Former President Barack Obama responded to the decision by Barr by saying that he was “worried” that Flynn had been cleared from the illegitimate investigation because the “rule of law is at risk.”

Further Reading: Obama, Spygate, and the Shadow Presidency

Original Source: https://www.dailywire.com/news/breaking-u-s-officials-have-declassified-list-of-obama-officials-who-were-involved-in-unmasking-general-flynn

Obama’s Spying Scandal is Starting to Look a Lot Like Watergate

By Michael Barone
May 27, 2018 | 5:00pm 

F.B.I. Used Informant to Investigate Russia Ties to Campaign, Not to Spy, as Trump Claims,” read the headline on a lengthy New York Times story May 18. “The Justice Department used a suspected informant to probe whether Trump campaign aides were making improper contacts with Russia in 2016,” read a story in the May 21 edition of the Wall Street Journal.

So much for those who dismissed charges of Obama administration infiltration of Donald Trump’s campaign as paranoid fantasy. Defenders of the Obama intelligence and law enforcement apparat have had to fall back on the argument that this infiltration was for Trump’s — and the nation’s — own good.

It’s an argument that evidently didn’t occur to Richard Nixon’s defenders when it became clear that Nixon operatives had burglarized and wiretapped the Democratic National Committee’s headquarters in June 1972.

Until 2016, just about everyone agreed that it was a bad thing for government intelligence or law enforcement agencies to spy — er, use informants — on a political campaign, especially one of the opposition party. Liberals were especially suspicious of the FBI and the CIA. Nowadays they say that anyone questioning their good faith is unpatriotic.

The crime at the root of Watergate was an attempt at surveillance of the DNC after George McGovern seemed about to win the Democratic Party’s presidential nomination, just as the government misconduct in Russiagate was an attempt at surveillance of the Republican Party’s national campaign after Trump clinched its nomination.

In both cases, the incumbent administration regarded the opposition’s unorthodox nominee as undermining the nation’s long-standing foreign policy and therefore dangerous to the country. McGovern renounced the Democrats’ traditional Cold War policy. Trump expressed skepticism about George W. Bush and Obama administration policies on NATO, Mexico, Iran and (forgetting Barack Obama’s ridicule of Mitt Romney on the subject) Russia.

The incumbents’ qualms had some rational basis. But their attempts at surveillance were misbegotten. Back in 1972, my brief experience in campaigns left me skeptical that you could learn anything useful by wiretapping the opposition. If you were reasonably smart, you should be able to figure out what a reasonably smart opposition would do and respond accordingly. Subsequent experience has confirmed that view. It’s a different story if you face irrational opposition. It’s hard to figure out what stupid people are going to do.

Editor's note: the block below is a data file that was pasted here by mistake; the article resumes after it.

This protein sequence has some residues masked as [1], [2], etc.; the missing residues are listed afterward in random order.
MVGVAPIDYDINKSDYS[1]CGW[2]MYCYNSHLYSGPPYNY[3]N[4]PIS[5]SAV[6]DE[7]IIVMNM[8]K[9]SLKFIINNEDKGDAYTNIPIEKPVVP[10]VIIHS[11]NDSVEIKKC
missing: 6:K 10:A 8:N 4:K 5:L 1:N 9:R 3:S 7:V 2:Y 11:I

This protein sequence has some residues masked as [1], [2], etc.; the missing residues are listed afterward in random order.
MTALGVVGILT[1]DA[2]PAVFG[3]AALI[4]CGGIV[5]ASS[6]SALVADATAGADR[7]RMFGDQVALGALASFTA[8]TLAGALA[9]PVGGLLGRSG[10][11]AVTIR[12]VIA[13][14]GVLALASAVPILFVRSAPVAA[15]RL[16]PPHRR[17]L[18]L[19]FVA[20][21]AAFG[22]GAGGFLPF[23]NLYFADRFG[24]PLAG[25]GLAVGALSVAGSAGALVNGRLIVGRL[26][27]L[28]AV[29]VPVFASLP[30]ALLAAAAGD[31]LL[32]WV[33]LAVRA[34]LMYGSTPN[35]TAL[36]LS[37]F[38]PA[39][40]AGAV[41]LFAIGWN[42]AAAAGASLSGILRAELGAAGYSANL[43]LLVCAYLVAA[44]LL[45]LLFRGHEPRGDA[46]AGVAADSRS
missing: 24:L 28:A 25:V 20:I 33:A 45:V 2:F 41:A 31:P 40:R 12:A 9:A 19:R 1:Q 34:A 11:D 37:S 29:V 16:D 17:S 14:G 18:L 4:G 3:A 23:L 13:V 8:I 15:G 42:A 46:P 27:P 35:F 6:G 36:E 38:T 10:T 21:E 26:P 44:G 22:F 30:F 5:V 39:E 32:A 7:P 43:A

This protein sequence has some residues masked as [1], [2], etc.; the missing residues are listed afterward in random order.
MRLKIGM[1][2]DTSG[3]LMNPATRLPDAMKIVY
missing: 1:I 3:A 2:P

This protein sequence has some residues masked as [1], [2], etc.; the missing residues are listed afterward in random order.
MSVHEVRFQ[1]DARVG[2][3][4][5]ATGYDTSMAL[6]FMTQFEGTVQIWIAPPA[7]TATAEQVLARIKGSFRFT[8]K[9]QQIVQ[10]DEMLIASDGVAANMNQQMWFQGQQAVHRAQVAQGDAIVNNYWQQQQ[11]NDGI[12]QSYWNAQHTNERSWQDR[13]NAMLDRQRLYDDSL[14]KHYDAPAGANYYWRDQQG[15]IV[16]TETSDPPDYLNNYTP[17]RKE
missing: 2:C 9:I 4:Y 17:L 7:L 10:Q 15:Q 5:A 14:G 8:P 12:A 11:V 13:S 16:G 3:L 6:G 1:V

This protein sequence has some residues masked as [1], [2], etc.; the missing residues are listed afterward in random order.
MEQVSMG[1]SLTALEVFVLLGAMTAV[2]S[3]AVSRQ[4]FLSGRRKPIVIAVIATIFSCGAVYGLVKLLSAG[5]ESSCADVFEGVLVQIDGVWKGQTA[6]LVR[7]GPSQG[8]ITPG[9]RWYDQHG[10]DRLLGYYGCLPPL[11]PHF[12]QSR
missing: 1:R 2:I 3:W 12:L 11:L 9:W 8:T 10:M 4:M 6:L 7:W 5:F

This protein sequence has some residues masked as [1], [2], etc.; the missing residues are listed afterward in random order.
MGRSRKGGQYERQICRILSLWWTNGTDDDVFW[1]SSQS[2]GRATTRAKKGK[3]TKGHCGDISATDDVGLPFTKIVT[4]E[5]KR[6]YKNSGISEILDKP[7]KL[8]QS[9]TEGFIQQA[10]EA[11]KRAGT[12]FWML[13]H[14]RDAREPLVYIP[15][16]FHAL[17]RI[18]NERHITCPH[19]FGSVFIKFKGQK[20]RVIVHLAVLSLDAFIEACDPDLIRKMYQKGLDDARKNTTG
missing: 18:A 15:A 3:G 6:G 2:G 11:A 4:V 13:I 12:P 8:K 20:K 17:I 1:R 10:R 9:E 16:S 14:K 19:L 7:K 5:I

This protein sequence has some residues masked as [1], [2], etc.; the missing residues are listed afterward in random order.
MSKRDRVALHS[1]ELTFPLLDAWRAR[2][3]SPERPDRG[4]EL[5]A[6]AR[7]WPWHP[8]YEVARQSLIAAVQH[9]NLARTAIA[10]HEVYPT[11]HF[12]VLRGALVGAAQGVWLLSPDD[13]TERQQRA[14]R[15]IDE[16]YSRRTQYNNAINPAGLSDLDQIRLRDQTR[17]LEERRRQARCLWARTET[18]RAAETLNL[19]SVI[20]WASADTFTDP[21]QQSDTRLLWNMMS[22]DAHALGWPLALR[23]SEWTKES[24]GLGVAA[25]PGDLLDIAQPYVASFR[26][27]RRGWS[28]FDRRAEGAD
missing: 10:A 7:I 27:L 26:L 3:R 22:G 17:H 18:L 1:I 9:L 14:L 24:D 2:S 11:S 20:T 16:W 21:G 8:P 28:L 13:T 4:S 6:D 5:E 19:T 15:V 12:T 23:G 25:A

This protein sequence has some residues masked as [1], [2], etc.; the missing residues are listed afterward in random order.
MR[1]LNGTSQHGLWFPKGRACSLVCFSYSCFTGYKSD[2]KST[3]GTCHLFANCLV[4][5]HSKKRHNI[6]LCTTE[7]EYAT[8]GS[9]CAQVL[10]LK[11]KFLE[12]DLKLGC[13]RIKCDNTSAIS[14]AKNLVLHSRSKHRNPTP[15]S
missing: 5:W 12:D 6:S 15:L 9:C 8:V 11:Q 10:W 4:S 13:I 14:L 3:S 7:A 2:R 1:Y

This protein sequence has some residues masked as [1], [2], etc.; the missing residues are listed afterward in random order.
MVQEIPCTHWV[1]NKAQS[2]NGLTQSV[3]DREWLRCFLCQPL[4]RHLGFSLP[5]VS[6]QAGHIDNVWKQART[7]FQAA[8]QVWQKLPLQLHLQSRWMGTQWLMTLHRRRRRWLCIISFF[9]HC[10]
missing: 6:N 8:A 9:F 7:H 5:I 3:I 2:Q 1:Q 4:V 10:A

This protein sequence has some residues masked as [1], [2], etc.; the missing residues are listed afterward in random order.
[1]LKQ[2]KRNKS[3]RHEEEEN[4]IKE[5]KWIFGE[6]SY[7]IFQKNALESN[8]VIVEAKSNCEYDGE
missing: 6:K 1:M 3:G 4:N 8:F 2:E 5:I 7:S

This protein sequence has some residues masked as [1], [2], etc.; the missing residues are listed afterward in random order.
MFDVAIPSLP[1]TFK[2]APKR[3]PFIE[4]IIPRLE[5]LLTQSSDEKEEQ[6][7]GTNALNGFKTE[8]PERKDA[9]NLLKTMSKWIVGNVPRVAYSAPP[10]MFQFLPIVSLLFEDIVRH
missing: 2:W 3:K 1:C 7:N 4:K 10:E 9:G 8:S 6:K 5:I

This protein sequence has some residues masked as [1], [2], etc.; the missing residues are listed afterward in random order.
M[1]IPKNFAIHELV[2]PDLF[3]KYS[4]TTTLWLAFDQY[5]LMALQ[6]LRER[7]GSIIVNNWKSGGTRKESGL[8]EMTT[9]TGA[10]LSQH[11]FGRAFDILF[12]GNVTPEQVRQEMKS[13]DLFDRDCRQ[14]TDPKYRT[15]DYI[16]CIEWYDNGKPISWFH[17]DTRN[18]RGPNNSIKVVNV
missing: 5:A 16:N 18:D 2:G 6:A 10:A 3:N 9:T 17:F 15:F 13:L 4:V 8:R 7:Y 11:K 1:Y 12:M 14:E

Similarly, it’s hard to figure out what the Obama law enforcement and intelligence folks had to gain by spying. Candidate Trump’s bizarre refusals to criticize Vladimir Putin and Russia were already a political liability, criticized aptly and often by Hillary Clinton and mainstream media.

But neither the Obama informant/spy nor Robert Mueller’s investigation has presented additional evidence of Trump collusion with Russia. None of Mueller’s indictments points in that direction, and Trump’s foreign policy over 16 months has been far less favorable to Russia than Obama’s.

Both the Watergate wiretap and the Obama appointees’ investigator/spy infiltration were initially inspired amid fears that the upstart opposition might win. The Watergate burglary was planned when Nixon’s re-election was far from assured. A May 1972 Harris Poll showed him with only 48 percent against McGovern. It was only after the Haiphong harbor bombing and Moscow summit in early June made clear that US involvement in Vietnam was ending that Nixon’s numbers surged — just before the June 17 burglary.

In March 2016, it was conventional wisdom that Trump couldn’t be elected president. But his surprising and persistent strength in the Republican primaries left some doubtful, including the FBI lovebirds who instant messaged their desire for an “insurance policy” against that dreaded eventuality.

Their unease may have owed something to their knowledge of how the Obama Justice Department and FBI had fixed the Hillary Clinton emails case. Clinton wasn’t indicted but was left with a disastrously low 32 percent of voters confident of her honesty and trustworthiness.

There are two obvious differences between Watergate and the Obama administration’s infiltration. The Watergate burglars were arrested in flagrante delicto, and their wiretaps never functioned. And neither the FBI nor the CIA fully cooperated with the post-election cover-up.

That’s quite a contrast with the Obama law enforcement and intelligence appointees’ promotion of Christopher Steele’s Clinton campaign-financed dodgy dossier and feeding the mainstream media’s insatiable hunger for Russia collusion stories.

Has an outgoing administration ever worked to delegitimize and dislodge its successor like this? We hear many complaints, some justified, about Donald Trump’s departure from standard political norms. But the greater and more dangerous departure from norms may be that of the Obama officials seeking to overturn the results of the 2016 election.